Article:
Ski Job Recruitment Day

So on September 1st we are hosting a recruitment day at The Snow Centre  which will be a fantastic opportunity to come along and meet ski companies that are recruiting right now . The day will be all about finding ski jobs in the Alps and what life is like in the mountains , we will have a couple of inspirational speakers who have lived the life and can give you some great insights .

In the morning we will have some time to have a Q & A session with 3 key ski companies who will be speaking about various roles in the ski industry ( Chalet Hosts / Resort Rep etc )plus information on some great ski resorts. We will have the chance to quiz a ski instructor on life in the mountains along with a key speaker from The Snow Centre who has some fantastic tips & tricks on how to survive your ski season ?.

With several breakout sessions you will get the chance to grab a coffee with an employer and run through their jobs and your skills , hopefully matching these up and getting you out to the Alps this winter .

[layerslider id=”30″]

Of course we will be on hand with our recruitment desk and have the full ski job listings that are available with us on the day. We will have advise on all aspects of work in the Alps and will be able to help with your specific requirements .

Half price ski pass


We have also managed to blag a 2 hour ski pass for all attendees for only £20. With this pass you get all the equipment ( skis/poles/snowboard, boots & helmet) and a pass for 2 hours on on the slope ! All in all not a bad way to start the weekend – sort your job out and then hit the snow .

So what are you waiting for ? Just click on the button below to get your free tickets and ensure you don’t miss out on the chance to change your life forever !

What to pack for your ski resort job

What to pack for your ski job

The mountains are calling and the ski season is upon us. Now that you’ve gotten excited about your new ski resort job through Cool Ski Jobs, you need to get started on packing. Remembering all the things you need can be tricky. Of course you know you need to stay warm from the snow, but there are some things you may not even realise are important. We’ve decided to help you with your ski resort job packing list.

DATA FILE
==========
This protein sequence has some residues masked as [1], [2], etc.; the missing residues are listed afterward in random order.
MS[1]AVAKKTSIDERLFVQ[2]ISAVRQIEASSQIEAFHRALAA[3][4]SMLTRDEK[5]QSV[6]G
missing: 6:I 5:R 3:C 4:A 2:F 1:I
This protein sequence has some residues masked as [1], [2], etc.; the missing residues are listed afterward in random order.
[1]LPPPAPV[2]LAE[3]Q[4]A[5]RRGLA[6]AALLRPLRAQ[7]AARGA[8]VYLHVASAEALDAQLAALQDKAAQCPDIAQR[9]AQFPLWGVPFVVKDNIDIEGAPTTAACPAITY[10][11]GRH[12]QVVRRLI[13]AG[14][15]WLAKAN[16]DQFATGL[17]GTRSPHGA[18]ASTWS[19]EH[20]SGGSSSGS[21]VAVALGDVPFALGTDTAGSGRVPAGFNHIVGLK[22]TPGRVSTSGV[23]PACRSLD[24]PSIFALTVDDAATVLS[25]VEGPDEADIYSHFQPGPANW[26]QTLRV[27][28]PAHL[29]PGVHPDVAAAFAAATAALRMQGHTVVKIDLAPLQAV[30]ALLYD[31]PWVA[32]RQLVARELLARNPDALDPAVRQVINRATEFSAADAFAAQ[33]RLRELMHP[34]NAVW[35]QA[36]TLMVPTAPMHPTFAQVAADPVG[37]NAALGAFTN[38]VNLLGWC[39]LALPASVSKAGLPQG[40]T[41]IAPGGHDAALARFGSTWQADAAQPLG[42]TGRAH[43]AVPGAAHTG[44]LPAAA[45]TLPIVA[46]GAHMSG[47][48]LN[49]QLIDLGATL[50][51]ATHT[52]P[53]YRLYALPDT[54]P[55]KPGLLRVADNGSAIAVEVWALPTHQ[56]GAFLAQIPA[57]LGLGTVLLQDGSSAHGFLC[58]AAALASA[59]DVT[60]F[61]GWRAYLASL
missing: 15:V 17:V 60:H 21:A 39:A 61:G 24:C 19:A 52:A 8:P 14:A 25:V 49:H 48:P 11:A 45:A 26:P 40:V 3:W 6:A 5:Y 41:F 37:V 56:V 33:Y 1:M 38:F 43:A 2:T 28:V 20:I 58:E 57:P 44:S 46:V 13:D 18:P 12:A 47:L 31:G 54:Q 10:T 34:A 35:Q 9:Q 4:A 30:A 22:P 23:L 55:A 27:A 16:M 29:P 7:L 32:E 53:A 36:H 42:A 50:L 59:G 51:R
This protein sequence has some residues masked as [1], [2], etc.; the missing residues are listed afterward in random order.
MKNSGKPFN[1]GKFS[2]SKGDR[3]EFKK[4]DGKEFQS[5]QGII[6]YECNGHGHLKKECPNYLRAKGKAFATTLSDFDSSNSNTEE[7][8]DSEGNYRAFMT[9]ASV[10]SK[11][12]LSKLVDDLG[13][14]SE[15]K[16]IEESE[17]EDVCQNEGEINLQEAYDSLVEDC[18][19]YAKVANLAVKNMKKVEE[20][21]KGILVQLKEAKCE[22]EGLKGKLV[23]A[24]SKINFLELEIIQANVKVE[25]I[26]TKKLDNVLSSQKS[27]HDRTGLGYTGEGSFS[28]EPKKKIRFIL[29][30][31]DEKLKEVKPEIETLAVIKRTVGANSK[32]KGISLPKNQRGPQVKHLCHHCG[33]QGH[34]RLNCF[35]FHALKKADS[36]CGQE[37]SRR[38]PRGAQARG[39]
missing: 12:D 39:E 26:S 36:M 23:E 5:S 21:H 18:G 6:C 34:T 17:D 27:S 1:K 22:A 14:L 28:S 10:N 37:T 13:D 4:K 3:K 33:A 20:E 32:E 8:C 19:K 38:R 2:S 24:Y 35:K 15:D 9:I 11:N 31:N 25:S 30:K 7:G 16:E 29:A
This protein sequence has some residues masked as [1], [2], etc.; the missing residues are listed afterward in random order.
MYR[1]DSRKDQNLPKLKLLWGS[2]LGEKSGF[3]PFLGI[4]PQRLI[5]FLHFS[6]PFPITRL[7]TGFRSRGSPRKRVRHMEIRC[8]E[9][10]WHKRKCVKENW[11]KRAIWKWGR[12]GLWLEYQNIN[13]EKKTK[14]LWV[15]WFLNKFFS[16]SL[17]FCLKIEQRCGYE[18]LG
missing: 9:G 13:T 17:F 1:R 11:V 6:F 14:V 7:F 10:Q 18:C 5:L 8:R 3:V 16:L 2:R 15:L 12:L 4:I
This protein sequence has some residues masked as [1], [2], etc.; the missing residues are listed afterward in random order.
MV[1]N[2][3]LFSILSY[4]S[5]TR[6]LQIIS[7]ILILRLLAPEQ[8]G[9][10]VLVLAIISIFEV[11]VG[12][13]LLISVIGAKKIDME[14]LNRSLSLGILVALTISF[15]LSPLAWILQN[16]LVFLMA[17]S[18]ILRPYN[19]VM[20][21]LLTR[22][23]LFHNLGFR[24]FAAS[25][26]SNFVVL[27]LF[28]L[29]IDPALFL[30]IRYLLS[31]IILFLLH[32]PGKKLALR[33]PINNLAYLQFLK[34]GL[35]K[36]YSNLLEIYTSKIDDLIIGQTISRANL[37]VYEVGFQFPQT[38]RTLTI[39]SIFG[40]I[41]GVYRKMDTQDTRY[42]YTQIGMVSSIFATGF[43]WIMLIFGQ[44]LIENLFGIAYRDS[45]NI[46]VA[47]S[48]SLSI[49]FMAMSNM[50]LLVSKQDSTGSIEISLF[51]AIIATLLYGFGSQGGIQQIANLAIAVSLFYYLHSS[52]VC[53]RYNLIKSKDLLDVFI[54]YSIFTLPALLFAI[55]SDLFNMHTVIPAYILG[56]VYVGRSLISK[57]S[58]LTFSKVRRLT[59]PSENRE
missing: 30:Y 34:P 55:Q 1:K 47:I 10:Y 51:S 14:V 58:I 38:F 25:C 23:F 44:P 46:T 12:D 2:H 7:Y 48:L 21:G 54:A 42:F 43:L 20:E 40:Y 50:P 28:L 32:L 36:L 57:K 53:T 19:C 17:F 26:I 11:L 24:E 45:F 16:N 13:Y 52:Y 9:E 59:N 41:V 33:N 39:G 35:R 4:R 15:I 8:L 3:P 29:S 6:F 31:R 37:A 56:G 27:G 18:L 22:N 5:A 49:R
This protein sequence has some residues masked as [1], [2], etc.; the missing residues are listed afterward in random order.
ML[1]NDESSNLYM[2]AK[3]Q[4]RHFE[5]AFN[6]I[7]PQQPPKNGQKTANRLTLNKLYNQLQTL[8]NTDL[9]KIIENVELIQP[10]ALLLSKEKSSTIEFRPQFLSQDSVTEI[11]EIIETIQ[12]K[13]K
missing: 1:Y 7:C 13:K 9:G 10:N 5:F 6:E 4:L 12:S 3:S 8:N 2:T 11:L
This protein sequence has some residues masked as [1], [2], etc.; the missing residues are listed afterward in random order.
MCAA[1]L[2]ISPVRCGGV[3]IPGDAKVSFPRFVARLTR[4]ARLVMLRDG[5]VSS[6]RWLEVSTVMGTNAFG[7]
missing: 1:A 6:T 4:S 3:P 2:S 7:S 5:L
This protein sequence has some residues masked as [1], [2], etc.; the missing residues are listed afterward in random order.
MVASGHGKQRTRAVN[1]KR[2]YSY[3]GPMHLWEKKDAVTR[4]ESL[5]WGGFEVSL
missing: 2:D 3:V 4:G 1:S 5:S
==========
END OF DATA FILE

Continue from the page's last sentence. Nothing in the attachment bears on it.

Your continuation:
Buy a French Sim Card

You’re going to need to be able to stay in contact. From keeping in touch with your friends and family back home to being able to stay in contact with your new boss at the resort, to simply being able to make all the calls you need in France, you need to be sure your phone works. While there are ways to use a UK number in France, purchasing a French sim card will make things that much easier.

Keep your hands warm with hand warmers

The Alps are cold. You’ll need to keep from freezing out there. Reusable hand warmers are the ultimate must-have. Heat them up before using and stick them in your pockets, gloves or boots to keep your hands and feet warm while out on the slopes. Be sure to bring enough that you can put a couple in your gloves and two more in your boots for the ultimate comfort. At the end of the day, just take them out and they’ll be ready for use again the next day

Take adaptors with you

Moving to a different country means you need to be able to make sure you can plug in all your electronics. Check out what kinds of plugs and voltages you’ll need in France and buy accordingly. We advise you to bring more than one of the same adapter to plug in more than one item at once, and we also advise you to bring different adapters, in case you travel elsewhere at the end of your stay at the resort.

Apply that moisturiser

Spending long days in the mountains can lead to some dry skin. The weather is typically cold and, well, dry, and if you don’t have some sort of cream or moisturizer for your hands, it can be uncomfortable. On the same note, your lips may also become dry and chapped, so we suggest you remember plenty of chapstick as well.

Slip Slap Slop

Sunscreen? In the winter? Yes! If you’re working on the slopes, or even just out in the snow frequently, you can actually get a sunburn! It can be easy to not realize this can happen, between the cold weather and occasional cloudy days. The sun reflects off the snow’s shiny surface and create a pretty mean glare. That glare, combined with the fact that the sun is stronger at a higher altitude, means you can get yourself a pretty nasty burn out there on the slopes.  

Pack your dictionary

Parlez vous Francais? Remember, you’re moving to a country that speaks a different language. While you’ll surely encounter many English speakers, you’ll probably also find many who don’t speak. Tackle that language barrier with a good dictionary to look up words quickly. You can also find many books of easy phrases for when you need to ask for directions or order food and aren’t quite sure what to say.

Smile .. strike a posegopro footage in courchevel